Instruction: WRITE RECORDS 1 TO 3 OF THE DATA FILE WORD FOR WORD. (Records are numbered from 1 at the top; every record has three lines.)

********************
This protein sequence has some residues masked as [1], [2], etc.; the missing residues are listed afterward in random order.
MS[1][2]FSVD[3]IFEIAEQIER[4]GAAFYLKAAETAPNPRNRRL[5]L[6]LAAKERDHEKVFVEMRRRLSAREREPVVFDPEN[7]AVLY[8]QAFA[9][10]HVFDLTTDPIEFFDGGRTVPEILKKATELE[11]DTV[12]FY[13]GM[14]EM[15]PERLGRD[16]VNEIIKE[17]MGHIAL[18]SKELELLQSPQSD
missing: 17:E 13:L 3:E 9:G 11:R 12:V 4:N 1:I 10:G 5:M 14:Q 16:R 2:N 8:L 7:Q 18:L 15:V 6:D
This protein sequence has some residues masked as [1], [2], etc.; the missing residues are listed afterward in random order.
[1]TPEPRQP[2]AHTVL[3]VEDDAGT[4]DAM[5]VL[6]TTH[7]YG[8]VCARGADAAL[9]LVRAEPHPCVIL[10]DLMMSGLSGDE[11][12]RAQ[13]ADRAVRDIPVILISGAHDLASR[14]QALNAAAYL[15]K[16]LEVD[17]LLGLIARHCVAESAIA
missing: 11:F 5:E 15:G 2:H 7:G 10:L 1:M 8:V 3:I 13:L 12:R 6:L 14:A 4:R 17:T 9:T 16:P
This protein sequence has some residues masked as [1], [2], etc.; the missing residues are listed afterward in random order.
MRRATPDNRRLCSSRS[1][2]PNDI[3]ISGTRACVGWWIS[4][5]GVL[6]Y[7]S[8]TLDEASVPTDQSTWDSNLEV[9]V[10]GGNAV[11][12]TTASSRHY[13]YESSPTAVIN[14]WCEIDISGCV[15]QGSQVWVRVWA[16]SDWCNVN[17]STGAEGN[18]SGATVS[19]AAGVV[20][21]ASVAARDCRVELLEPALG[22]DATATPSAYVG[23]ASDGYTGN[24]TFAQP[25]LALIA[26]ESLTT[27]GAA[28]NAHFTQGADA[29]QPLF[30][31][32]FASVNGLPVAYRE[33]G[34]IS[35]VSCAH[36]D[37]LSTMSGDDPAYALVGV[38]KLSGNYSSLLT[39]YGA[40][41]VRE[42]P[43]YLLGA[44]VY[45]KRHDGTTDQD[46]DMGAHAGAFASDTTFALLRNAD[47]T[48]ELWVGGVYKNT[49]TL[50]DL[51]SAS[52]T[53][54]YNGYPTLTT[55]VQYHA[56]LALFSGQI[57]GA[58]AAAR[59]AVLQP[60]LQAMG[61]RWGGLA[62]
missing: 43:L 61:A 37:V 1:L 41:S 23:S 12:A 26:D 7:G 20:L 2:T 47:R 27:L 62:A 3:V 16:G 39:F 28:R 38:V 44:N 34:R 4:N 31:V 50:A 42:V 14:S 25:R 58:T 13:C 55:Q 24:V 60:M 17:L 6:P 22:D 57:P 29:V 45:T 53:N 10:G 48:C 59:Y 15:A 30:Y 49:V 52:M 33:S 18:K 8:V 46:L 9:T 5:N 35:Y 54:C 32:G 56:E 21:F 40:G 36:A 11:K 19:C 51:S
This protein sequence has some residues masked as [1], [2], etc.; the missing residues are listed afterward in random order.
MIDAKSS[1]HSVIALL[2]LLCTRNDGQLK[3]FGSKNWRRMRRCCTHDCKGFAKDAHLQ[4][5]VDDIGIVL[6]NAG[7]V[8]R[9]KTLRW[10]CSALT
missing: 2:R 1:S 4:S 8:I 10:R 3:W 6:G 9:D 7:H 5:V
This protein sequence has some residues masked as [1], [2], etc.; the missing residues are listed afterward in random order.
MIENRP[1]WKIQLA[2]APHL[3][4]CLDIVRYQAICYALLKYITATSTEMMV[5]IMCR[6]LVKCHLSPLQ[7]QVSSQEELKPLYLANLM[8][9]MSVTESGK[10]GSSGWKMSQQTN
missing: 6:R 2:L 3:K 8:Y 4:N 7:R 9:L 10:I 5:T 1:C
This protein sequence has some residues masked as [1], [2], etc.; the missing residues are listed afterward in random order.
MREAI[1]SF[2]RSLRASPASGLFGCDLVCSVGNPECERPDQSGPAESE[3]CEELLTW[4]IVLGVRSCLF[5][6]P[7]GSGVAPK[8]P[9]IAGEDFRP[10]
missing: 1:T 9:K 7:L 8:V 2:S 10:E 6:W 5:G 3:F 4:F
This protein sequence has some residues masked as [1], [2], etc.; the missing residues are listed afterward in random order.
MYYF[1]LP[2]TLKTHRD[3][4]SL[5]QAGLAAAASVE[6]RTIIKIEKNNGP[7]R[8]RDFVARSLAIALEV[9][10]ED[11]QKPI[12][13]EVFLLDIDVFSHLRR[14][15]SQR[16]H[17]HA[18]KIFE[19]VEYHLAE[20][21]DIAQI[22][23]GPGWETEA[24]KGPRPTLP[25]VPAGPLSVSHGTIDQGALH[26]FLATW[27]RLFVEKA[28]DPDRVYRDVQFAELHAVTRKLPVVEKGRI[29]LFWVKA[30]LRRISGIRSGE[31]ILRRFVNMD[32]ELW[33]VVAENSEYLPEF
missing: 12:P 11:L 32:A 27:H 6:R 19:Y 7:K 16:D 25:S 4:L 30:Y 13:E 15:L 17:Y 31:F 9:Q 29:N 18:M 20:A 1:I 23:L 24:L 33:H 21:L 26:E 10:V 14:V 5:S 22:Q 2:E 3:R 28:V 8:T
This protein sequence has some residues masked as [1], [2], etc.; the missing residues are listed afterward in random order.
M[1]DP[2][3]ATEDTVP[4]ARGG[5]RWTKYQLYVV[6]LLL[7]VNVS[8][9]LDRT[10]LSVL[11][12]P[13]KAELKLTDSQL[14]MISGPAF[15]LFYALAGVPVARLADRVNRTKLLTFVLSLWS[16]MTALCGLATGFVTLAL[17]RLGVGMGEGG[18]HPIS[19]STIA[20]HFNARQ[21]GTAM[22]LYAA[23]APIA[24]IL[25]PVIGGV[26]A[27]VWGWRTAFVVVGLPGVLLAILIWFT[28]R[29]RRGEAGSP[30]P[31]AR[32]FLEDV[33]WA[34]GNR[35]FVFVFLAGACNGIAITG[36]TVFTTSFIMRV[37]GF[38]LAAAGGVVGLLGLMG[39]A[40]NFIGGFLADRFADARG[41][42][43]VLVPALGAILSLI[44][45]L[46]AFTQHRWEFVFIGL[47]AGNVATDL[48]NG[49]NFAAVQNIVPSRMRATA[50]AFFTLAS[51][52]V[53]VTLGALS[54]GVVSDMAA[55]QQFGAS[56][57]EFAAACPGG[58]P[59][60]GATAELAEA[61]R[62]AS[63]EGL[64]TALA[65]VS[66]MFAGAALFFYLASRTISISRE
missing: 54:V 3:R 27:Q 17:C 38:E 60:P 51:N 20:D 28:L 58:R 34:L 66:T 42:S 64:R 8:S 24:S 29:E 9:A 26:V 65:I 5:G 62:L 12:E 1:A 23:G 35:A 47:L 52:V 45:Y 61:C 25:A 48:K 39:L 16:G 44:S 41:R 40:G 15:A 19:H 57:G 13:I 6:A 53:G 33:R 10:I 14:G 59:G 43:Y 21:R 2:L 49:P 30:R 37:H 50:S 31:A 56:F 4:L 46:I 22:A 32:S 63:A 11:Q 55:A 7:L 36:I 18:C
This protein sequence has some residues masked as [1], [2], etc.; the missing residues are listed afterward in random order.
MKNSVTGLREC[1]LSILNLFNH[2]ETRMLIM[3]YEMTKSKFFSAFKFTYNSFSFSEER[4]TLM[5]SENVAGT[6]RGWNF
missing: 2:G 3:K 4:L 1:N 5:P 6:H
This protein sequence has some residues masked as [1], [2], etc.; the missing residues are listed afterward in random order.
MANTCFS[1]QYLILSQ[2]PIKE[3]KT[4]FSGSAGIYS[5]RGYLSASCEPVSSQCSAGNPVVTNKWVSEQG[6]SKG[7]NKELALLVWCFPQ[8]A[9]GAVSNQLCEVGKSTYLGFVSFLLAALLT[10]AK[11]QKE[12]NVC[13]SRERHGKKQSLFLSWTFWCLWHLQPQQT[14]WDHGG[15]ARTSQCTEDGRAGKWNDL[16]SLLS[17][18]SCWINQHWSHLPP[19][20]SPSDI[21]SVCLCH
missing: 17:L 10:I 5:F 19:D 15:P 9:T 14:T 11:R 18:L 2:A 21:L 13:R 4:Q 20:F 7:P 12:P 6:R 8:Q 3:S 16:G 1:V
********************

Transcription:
This protein sequence has some residues masked as [1], [2], etc.; the missing residues are listed afterward in random order.
MS[1][2]FSVD[3]IFEIAEQIER[4]GAAFYLKAAETAPNPRNRRL[5]L[6]LAAKERDHEKVFVEMRRRLSAREREPVVFDPEN[7]AVLY[8]QAFA[9][10]HVFDLTTDPIEFFDGGRTVPEILKKATELE[11]DTV[12]FY[13]GM[14]EM[15]PERLGRD[16]VNEIIKE[17]MGHIAL[18]SKELELLQSPQSD
missing: 17:E 13:L 3:E 9:G 11:R 12:V 4:N 1:I 10:G 5:M 14:Q 16:R 2:N 8:L 7:Q 18:L 15:V 6:D
This protein sequence has some residues masked as [1], [2], etc.; the missing residues are listed afterward in random order.
[1]TPEPRQP[2]AHTVL[3]VEDDAGT[4]DAM[5]VL[6]TTH[7]YG[8]VCARGADAAL[9]LVRAEPHPCVIL[10]DLMMSGLSGDE[11][12]RAQ[13]ADRAVRDIPVILISGAHDLASR[14]QALNAAAYL[15]K[16]LEVD[17]LLGLIARHCVAESAIA
missing: 11:F 5:E 15:G 2:H 7:G 10:L 1:M 8:V 3:I 13:L 12:R 6:L 14:A 4:R 17:T 9:T 16:P
This protein sequence has some residues masked as [1], [2], etc.; the missing residues are listed afterward in random order.
MRRATPDNRRLCSSRS[1][2]PNDI[3]ISGTRACVGWWIS[4][5]GVL[6]Y[7]S[8]TLDEASVPTDQSTWDSNLEV[9]V[10]GGNAV[11][12]TTASSRHY[13]YESSPTAVIN[14]WCEIDISGCV[15]QGSQVWVRVWA[16]SDWCNVN[17]STGAEGN[18]SGATVS[19]AAGVV[20][21]ASVAARDCRVELLEPALG[22]DATATPSAYVG[23]ASDGYTGN[24]TFAQP[25]LALIA[26]ESLTT[27]GAA[28]NAHFTQGADA[29]QPLF[30][31][32]FASVNGLPVAYRE[33]G[34]IS[35]VSCAH[36]D[37]LSTMSGDDPAYALVGV[38]KLSGNYSSLLT[39]YGA[40][41]VRE[42]P[43]YLLGA[44]VY[45]KRHDGTTDQD[46]DMGAHAGAFASDTTFALLRNAD[47]T[48]ELWVGGVYKNT[49]TL[50]DL[51]SAS[52]T[53][54]YNGYPTLTT[55]VQYHA[56]LALFSGQI[57]GA[58]AAAR[59]AVLQP[60]LQAMG[61]RWGGLA[62]
missing: 43:L 61:A 37:V 1:L 41:S 23:S 12:A 26:D 7:G 20:L 2:T 47:R 27:L 62:A 3:V 16:G 39:F 28:R 38:V 44:N 34:R 4:N 31:V 50:A 42:V 14:S 25:R 58:T 13:C 55:Q 24:V 60:M 17:L 6:P 22:D 57:P 29:V 45:T 53:N 10:G 48:C 59:Y 15:A 30:Y 49:V 52:M 33:S 18:K 8:V 46:L 9:T 5:N 35:Y 54:C 32:G 56:E 21:F 40:G 36:A 11:K 19:C 51:S